A Sluggish Economy Slowed Further: “Troubling” Q1 2023 GDP Data

By at 27 April, 2023, 1:04 pm

by Raymond J. Keating –

An already-underperforming economy slowed even further in the first quarter of 2023, according to the latest GDP report from the U.S. Bureau of Economic Analysis.

Real GDP growth measured a meager 1.1 percent in the first quarter (on a seasonally adjust annual rate).

Growth has declined from 3.2 percent in the third quarter of 2022 to 2.6 percent in the fourth quarter, and now 1.1 percent in the first quarter of 2023.

Keep in mind that these rates came after the economy contracted in the first two quarters of 2022 (-1.6 percent in 2022 Q1 and -0.6 percent in 2022 Q2).

Source: Federal Reserve Bank of St. Louis, FRED

So, since the start of 2022, real GDP growth has averaged a woeful 0.9 percent. Combine that with hot inflation, and we’ve been firmly entrenched in an ugly period of stagflation.

Regarding the first quarter 2023 data, real personal consumption expenditure growth was strong (+3.7 percent). However, investment was weak overall, with real nonresidential (business) investment growing at only 0.7 percent. Structures investment came in strong (+11.2 percent), equipment investment declined markedly (-7.3 percent), and intellectual property products investment slowed (coming in at 3.8 percent, which was the weakest since the second quarter of 2020).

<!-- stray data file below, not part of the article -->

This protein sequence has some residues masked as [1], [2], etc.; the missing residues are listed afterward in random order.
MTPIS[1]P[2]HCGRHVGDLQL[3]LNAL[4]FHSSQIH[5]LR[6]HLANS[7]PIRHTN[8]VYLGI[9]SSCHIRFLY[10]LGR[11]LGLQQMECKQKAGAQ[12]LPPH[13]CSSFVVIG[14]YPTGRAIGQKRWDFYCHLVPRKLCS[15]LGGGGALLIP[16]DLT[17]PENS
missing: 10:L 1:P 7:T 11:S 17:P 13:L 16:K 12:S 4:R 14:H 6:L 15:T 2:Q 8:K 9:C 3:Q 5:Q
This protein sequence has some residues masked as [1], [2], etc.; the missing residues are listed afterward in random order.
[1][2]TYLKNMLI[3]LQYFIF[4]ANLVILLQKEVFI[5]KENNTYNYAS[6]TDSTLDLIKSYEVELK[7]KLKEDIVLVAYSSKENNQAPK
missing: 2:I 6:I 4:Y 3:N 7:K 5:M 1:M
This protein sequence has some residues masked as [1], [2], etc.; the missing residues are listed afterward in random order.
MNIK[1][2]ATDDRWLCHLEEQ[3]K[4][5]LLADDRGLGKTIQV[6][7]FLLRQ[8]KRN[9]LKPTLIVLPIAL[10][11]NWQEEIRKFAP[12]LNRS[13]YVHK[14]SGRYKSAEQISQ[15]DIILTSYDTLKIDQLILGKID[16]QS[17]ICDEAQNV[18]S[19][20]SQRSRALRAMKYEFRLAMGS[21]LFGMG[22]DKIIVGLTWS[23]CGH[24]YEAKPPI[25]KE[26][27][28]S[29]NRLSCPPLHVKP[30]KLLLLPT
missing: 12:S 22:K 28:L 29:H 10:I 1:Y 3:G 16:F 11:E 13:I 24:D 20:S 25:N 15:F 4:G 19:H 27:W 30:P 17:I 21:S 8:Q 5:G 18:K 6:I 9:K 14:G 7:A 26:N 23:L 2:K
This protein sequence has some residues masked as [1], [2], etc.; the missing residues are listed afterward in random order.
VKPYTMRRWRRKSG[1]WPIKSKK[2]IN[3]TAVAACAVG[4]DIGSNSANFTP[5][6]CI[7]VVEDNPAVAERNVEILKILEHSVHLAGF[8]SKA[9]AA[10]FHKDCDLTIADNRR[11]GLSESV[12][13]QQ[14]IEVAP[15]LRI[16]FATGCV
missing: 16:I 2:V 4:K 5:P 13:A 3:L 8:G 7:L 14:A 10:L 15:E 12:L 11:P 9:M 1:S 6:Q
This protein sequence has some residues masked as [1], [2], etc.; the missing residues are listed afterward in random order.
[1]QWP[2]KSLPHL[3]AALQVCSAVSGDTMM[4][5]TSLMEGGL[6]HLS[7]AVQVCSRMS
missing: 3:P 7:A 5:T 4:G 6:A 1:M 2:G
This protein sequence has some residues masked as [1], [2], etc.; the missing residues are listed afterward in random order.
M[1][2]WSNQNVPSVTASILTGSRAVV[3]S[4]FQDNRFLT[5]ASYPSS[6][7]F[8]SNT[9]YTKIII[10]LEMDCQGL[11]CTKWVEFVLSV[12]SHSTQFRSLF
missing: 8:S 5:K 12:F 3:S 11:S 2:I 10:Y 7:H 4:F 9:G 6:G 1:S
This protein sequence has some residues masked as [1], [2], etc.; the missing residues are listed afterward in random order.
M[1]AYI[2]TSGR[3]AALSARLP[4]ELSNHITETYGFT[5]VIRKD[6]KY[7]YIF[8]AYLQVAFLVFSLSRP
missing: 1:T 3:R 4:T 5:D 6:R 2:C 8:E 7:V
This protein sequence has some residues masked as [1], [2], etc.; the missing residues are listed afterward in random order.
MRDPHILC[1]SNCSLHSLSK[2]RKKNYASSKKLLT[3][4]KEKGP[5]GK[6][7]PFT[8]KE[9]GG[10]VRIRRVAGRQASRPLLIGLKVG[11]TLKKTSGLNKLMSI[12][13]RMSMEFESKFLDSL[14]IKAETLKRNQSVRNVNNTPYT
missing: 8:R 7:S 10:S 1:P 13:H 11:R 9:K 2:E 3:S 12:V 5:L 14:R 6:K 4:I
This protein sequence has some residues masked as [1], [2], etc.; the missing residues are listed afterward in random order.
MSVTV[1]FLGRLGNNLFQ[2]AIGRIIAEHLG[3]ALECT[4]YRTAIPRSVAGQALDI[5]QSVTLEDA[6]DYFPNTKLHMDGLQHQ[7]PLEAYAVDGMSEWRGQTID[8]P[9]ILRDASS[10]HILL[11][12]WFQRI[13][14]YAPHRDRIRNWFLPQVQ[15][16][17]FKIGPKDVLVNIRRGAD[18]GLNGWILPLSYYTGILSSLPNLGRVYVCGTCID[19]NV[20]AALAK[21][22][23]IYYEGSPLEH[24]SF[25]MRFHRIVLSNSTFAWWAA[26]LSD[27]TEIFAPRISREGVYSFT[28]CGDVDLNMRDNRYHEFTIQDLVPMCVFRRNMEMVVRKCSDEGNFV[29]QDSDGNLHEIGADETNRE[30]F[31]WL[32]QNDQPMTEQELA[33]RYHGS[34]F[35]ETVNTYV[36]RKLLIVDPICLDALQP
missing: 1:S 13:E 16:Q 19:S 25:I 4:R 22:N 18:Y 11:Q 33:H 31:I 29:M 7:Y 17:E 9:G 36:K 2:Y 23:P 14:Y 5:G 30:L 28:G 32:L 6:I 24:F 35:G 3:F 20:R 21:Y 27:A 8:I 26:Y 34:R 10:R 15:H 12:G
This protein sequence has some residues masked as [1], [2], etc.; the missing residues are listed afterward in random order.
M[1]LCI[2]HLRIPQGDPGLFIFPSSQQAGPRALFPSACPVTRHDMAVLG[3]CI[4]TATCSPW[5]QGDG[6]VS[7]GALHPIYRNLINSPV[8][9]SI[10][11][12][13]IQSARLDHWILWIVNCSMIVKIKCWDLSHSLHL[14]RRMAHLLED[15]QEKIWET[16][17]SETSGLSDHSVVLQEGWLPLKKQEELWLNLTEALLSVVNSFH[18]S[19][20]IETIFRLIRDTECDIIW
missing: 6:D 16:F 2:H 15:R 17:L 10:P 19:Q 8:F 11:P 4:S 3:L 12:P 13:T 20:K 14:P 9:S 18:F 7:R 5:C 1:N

Trade shifted in a positive direction, with both exports and imports growing after declines in the fourth quarter of last year.

Finally, another troubling aspect of this GDP report was that government investment and consumption contributed such a large chunk of growth in the first quarter. That is, 0.81 percentage points of the 1.1 percent increase in GDP was attributed to government. Unfortunately, that means that private sector real GDP barely inched forward at all in the first quarter of 2023. Of course, real, substantive economic growth comes from the private sector, not from government’s politically-driven undertakings.

In the end, coming out of a pandemic and related shutdowns, the U.S. economy should be experiencing an extended period of strong growth. But that simply hasn’t been the case after an initial snapback. Among the key problems has been public policy, including a Federal Reserve bent on slowing the economy, and a White House and Congress either pushing policy in an anti-growth direction or, at best, only one side of Capitol Hill showing interest in seriously advancing pro-growth tax, regulatory, and trade policies that reduce costs and expand opportunities for entrepreneurs, businesses and workers.

Raymond J. Keating is chief economist for the Small Business & Entrepreneurship Council. His latest book is The Weekly Economist: 52 Quick Reads to Help You Think Like an Economist.


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